Since it can cost upwards of $70 dollars a year to comply, many worry the policy might discourage those with limited financial means from becoming — or staying — involved in the schools.

Almanzor said he shares that concern. He says the district does not subsidize Continue Reading


Field of Dreams project: Bringing Tech’s home games closer to home

techsoftballresize.jpgEven home games are a trek for the student-athletes at many Oakland schools. Oakland Tech is one of them.

A campaign called Field of Dreams aims to raise $1.2 million to create softball and baseball fields on the old Carter Middle School grounds, two blocks away.

Construction started earlier this month on the new baseball field, which should be ready for the spring 2008 season. Now boosters need to raise the rest of the money.

Here is an appeal that parent Phil Williams sent out to some Bulldogs, which explains the project. Note the wonderful use of the word “moxie”:

Fellow Tech Parents, Staff and Friends:

We need Money, Materials, Man-power, and Moxie.

The Field of Dreams is a project to provide Oakland Tech with Baseball and Softball home fields on the Carter Middle School campus at 45th and Webster, just two blocks from Tech.  Continue Reading


Teacher rushed to hospital after breaking up a fight

Update: I hear Mr. Bronson is out of the hospital and at home, resting.  

Steve Bronson, an art teacher at Paul Robeson High School (Fremont campus), fell and hit his head this afternoon while trying to step between two students who were fighting, teachers at the school told me.

It happened around 2 p.m., during class. Paramedics came and rolled him out on a gurney.

I’ve put in calls to Highland and Kaiser, where Bronson might be. The nursing supervisor at Highland said the name didn’t sound familiar, but that he would check. I’ll post an update when I hear more.


Teachers and parents to protest cuts in Early Childhood Education

Something hasn’t felt quite right since the fall semester started almost a month ago. When I learned about a Wednesday demonstration at central office, I realized what was missing. I’m pleased to report that the school year is now officially in full swing.

The 2007-08 protest season is underway.

The teacher’s union says the district has shut down three early childhood education sites and has consolidated eight classrooms since the state takeover. I’ve left a message for Jane Nicholson Lynne Rodezno, the director of Early Childhood Education, to verify those facts and seek an explanation, so hopefully I’ll be able to update this post soon.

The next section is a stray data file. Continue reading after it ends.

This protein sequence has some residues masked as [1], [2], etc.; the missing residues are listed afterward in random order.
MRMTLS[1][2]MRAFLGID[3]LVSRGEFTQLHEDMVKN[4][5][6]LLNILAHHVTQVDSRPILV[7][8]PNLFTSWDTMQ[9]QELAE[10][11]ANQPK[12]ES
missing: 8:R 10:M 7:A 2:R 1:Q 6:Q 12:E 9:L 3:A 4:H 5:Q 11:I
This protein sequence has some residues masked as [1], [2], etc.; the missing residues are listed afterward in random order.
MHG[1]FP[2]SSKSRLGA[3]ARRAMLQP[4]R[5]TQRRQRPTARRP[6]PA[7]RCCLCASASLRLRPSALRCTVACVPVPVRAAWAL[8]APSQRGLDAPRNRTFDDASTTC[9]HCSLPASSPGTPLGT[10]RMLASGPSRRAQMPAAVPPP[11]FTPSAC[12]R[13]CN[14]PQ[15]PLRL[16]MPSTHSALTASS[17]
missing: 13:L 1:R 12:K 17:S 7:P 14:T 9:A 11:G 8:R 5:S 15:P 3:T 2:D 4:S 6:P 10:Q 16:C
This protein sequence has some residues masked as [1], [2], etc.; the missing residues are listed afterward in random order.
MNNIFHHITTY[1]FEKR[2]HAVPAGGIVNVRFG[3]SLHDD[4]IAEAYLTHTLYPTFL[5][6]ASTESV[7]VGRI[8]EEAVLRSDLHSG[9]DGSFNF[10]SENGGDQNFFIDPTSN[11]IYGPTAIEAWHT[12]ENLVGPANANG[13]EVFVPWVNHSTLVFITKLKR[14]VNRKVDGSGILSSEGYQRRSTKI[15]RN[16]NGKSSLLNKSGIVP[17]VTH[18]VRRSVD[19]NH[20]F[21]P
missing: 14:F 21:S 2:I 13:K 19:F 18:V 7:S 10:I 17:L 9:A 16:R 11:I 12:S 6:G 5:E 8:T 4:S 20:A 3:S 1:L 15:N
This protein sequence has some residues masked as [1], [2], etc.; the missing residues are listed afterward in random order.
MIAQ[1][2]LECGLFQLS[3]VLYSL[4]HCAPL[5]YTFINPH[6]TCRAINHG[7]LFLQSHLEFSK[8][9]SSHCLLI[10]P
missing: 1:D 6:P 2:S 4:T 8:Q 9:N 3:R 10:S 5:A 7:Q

If anyone has any insight or historical knowledge about this issue, please share it with us.

Here is the release from the Oakland Education Association: Continue Reading


On the Agenda: Sept. 26 board meeting

I predict Wednesday’s school board meeting will be a long one. But it might be of interest if you’d like to…

  • Meet Vince Matthews, OUSD’s new interim state administrator, who will be introduced at Wednesday’s board meeting
  • Comment on a study that assessed the effects of small schools in Oakland (or hear the board discussion about it)
  • Listen to the continued discussion about the 2006-07 financial situation

Here’s the agenda. Maybe I’ll see you there.


Unspent funds at OUSD: What is the hold up?

In his column yesterday, East Bay Express columnist Robert Gammon wrote that outgoing schools chief Kimberly Statham “cheated nearly forty thousand children” out of more than $40 million in unspent funds. It was accompanied by a cute picture of Statham sitting on a pile of cash.

Gammon was referring to the surplus reported at last week’s board meeting as the district closed the books on the 2006-07 school year. He blamed much of it on Statham –more specifically, on her long weekend trips to visit her husband and son in Maryland (a critique of the soon-to-be-ex state administrator that we reported last week). 

Gammon raises an important issue — it is important for a school system to spend the money it has, especially when it has too little of it — but the root of the problem seems to be a heck of a lot more complicated.  Continue Reading